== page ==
Subject: Re: Addition to force open to open only regular files
To: NetBSD Kernel Technical Discussion List <>
From: Greg A. Woods <>
List: tech-kern
Date: 11/17/2000 20:55:58
[ On Friday, November 17, 2000 at 17:30:10 (-0700), Warner Losh wrote: ]
> Subject: Re: Addition to force open to open only regular files 
> In message <> Greg A. Woods writes:
> : I'm not conviced that's even the obvious solution.  open_as() is more
> : obvious, and a set of filesystem-ID credentials is perhaps the more
> : generic solution to cover all filesystem accesses, though it's
> : potentially just as dangerous as ID swapping (I haven't yet explored the
> : full range of possibilities with it yet).
> But as has been pointed out, you have no way of knowing the saved uid
> to pass to open_as. :-(.  Although we could make an excellent guess in
> crt0 and crib that away for later issuing.

My proposal for new getsuid(2) and getsgid(2) calls intended to retrieve
the saved set-ID credentials is really only put forth to be pedantic.

You can easily determine them if you want because they are equivalent
to the effective-IDs when the process first starts.  It's just a matter
of squirrelling away user-land copies early on.

However I'd rather be able to get these values from directly from the
kernel at any old time rather than have to keep track of them in

Of course if some ignorant admin puts the set-ID flags on some binaries
that aren't expecting it then the program's going to stand a good chance
of doing bad things -- putting a check in every program to cause it to
bail if it's set-ID when it doesn't expect to be is probably not that
productive of an idea (though it may not hurt for the super paranoid).

Conversely if the set-ID flag(s) is(are) removed from binaries that are
expecting and needing it, then the issetid() call you mention in another
message can be helpful for diagnosing the problem, but I don't think
it's really necessary except perhaps in a library call that might be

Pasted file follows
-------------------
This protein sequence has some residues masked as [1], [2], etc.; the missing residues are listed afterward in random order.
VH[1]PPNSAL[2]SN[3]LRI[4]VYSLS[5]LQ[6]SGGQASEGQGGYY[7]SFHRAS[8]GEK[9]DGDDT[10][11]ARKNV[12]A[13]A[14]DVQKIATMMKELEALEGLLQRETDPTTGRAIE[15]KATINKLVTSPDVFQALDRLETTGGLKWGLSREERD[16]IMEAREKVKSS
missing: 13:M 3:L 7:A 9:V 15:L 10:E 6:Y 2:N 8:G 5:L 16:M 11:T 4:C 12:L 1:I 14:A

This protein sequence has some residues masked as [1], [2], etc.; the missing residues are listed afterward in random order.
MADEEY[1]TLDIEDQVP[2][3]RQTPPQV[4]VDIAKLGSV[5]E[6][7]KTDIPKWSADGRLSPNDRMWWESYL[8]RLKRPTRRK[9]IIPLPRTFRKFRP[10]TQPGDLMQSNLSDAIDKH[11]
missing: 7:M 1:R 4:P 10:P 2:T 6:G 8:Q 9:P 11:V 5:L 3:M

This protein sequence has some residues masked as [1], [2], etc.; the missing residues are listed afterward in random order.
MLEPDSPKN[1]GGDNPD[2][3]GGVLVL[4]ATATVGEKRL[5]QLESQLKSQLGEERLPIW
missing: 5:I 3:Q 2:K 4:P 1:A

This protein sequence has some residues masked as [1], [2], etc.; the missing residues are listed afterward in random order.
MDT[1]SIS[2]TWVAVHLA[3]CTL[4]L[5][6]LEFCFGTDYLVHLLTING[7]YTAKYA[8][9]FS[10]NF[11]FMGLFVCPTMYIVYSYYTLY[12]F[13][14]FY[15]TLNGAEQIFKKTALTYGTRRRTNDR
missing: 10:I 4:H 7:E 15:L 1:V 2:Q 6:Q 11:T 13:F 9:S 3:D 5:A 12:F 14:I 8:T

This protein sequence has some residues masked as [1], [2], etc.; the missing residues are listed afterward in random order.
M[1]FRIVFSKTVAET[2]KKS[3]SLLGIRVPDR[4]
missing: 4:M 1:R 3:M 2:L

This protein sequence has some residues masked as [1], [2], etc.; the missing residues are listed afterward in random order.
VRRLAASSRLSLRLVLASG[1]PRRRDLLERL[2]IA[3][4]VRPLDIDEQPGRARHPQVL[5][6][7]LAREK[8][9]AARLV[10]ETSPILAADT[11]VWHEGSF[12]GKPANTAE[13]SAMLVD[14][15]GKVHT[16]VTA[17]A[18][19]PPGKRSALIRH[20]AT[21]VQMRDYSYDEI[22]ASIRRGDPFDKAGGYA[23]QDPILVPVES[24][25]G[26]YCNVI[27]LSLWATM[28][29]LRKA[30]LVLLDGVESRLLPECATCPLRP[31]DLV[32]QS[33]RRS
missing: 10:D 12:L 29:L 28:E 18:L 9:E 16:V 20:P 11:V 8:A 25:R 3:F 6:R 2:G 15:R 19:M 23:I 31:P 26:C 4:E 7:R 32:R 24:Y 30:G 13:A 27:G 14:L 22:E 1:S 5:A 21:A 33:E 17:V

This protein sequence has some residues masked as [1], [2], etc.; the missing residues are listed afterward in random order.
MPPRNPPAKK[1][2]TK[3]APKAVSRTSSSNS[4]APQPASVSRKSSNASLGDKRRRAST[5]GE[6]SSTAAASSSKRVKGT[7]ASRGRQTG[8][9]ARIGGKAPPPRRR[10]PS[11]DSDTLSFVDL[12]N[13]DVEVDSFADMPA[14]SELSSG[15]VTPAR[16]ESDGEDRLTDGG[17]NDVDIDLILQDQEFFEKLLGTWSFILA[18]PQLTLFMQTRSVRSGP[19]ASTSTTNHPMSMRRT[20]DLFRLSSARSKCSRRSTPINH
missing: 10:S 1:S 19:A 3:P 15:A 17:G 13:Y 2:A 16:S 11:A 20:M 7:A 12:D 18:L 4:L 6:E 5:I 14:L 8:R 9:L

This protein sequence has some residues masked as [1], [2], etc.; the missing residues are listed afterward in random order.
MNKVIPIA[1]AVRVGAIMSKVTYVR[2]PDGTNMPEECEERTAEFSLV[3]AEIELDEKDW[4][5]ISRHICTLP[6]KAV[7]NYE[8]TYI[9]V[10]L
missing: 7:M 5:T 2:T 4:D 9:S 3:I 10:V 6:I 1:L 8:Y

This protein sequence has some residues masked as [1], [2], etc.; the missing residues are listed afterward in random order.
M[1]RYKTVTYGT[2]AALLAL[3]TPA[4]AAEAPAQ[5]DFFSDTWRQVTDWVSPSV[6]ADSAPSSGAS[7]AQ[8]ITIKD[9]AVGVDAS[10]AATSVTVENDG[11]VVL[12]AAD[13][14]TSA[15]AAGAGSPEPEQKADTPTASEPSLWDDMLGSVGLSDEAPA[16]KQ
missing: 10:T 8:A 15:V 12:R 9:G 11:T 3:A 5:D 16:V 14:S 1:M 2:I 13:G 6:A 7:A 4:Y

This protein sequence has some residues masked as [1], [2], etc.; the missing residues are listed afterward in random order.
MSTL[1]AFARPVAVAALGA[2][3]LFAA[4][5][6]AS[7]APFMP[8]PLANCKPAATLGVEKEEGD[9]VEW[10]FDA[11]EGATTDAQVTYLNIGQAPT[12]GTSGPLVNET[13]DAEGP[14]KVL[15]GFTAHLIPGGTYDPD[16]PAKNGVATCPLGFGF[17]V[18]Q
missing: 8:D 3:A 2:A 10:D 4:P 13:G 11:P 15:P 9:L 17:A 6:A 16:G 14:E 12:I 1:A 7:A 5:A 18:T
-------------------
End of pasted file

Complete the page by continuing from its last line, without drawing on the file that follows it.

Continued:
used both before and after a set*id() call (I can't quite imagine a real
example here though).

HOWEVER, in most cases it's not the saved-set-ID credentials that you'd
want to pass to open_as() anyway -- but rather the real-IDs.

Indeed it would not be safe to be able to use the saved-set-ID
credentials in open_as() after priviledges have been released for the
same reasons that sete*id() is not necessarily safe.  (In fact I'd
rather just get rid of saved-set-ID credentials completely, but POSIX
has unfortunately embedded them into the specs for now.)

In fact it may be possible to show that open_as(2) need not do anything
but operate as if it were the real user, just as access(2) does -- i.e.
that it does not need any parameters different than open(2).

This wouldn't solve my problem with smail where I want to be able to
safely open an arbitrary user's ~/.forward file, however that problem
can easily be solved by splitting the program into a main daemon that
runs set-group-ID and by having a set-uid-root executable that's owned
by the same group the daemon runs as, and executable only by that group,
that would return the contents of a specified user's ~/.forward file on
stdout or some such.  I.e. reverse the roles in the code so that the
majority of it runs as the "mail" group and only tiny specialised
programs run set-uid-root.  (In fact for a mailer the ~/.forward reader
doesn't have to be too protected since the content of such files is more
or less public knowledge anyway -- and if you're paranoid about such
information you can still store it safely in the Sys-V "Forward to"
format in the spool file, or in some other collection of files owned by
the user but in some common hierarchy away from $HOME, where it's
accessible by the "mail" group and thus a set-uid-root reader and local
delivery program is not necessary.)

Similarly it may not really be necessary to have a full setfuid(),
setguid(), and setfgroups() set of calls -- there could be just one
toggle switch that says to do filesystem accesses either as the real
user, or as the effective user, without having to use sete*id().

							Greg A. Woods

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